DETROIT – In anticipation of an expected surge of COVID-19 patients, Henry Ford Health System has taken several action steps to ensure the safety of patients and team members and sustain the coordination of care.
- The second-floor Gastroenterology and Endoscopy Suite at Henry Ford Medical Center-Fairlane in Dearborn has been converted into a 16-bed inpatient unit for non-COVID patients. It would also serve to accept non-COVID-19 patients from nearby Henry Ford Hospital. The outpatient facility has also opened a fast track triage process for non-COVID-19 patients in the ambulatory surgery suite.
Henry Ford Hospital, the health system’s Level 1 trauma hospital, is currently caring for the most COVID-19 patients. As of this 12:30 p.m. today, 152 patients were hospitalized. Several clinics at the hospital also have been relocated to other clinic sites in metro Detroit.
Henry Ford Macomb Hospital has converted eight operating rooms in its first-floor ambulatory surgery center into intensive care beds.
Henry Ford Wyandotte Hospital is converting its surgical units to a dedicated COVID-19 unit. It also has nearly doubled its intensive care beds to 32 from 18 and converted semi-private rooms into single private rooms. If needed, the hospital is prepared to convert 19 pre-op beds for intensive care use as well as convert its nine-bed chest pain unit for COVID-19 patients.
- All non-time sensitive procedures, surgeries and clinic appointments are postponed. Complex neurosurgery, advanced ophthalmology and cancer procedures are being performed temporarily at Henry Ford West Bloomfield Hospital instead of Henry Ford Hospital.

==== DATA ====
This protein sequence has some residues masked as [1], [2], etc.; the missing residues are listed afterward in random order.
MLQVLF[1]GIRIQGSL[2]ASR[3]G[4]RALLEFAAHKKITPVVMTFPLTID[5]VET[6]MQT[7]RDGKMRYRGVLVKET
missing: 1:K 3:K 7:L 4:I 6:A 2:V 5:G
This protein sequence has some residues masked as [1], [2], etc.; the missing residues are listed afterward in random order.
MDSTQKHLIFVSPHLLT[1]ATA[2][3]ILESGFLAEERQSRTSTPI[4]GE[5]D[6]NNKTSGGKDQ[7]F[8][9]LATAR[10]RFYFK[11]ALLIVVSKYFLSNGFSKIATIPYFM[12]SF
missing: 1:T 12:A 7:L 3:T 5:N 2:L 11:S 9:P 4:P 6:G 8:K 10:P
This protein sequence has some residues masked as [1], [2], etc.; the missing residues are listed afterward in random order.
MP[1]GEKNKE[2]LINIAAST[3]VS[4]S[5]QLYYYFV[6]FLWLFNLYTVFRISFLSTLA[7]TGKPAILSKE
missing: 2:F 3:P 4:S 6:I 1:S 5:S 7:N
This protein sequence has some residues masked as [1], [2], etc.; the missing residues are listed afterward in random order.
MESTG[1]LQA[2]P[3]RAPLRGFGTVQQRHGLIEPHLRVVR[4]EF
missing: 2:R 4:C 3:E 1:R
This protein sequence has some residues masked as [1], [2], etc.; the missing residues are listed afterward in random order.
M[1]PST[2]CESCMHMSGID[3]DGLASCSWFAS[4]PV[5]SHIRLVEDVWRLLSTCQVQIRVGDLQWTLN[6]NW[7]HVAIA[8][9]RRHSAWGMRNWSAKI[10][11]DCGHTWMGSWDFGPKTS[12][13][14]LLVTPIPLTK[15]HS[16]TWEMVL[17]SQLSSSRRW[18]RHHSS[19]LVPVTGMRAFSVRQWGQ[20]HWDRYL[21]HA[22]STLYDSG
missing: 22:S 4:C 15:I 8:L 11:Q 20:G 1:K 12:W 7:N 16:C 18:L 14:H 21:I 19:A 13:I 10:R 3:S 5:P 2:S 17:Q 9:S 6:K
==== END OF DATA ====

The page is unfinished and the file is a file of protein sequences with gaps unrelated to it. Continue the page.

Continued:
“Our footprint with inpatient and outpatient facilities has given us the flexibility to take these aggressive steps to prepare us for a significant increase of patients in the days and weeks ahead,” says Bob Riney, president of Healthcare Operations and chief operating officer. “We’re in uncharted territory with this pandemic and the challenges it is presenting to hospitals and health systems in this country and worldwide. We’re planning for the worst and doing everything possible to ensure the safety of our patients and our team members and sustain the coordination of care.”
Betty Chu, M.D., associate chief clinical officer and chief safety officer, says deliberate, thoughtful planning was part of the decision-making process that involved senior leaders, operating unit leaders and providers from across the health system. The plans have been weeks in the making.
“I can’t say enough about the extraordinary work of our providers, nurses and team members who have rallied around these action steps and brought them to fruition,” says Dr. Chu, who is the incident commander for the health system’s incident command team coordinating its COVID-19 planning response action plan. “While we can’t predict what’s to come, we believe the steps we’ve taken put us in a better position to manage the care of our patients.”
Currently, Dr. Chu says, Henry Ford has an adequate supply of personal protective equipment including masks for all providers and team members caring for patients. The health system’s supply chain management team is exploring all available options locally, nationally and internationally, Dr. Chu says.
On Saturday, the health system announced it has received shipments of 12,000 n95 respirators and 16,000 procedure masks that were distributed across the health system. Henry Ford also said it has received 5,000 industrial n95s from General Motors and is anticipating 40,000 industrial masks from Ford Motor Co. An industrial n95 mask can be substituted for a procedure mask in the health care setting. Henry Ford has about 400 ventilators, with 74 new ventilators expected to be delivered in about eight weeks.
MEDIA CONTACT: David Olejarz / David.Olejarz@hfhs.org / 313.303.0606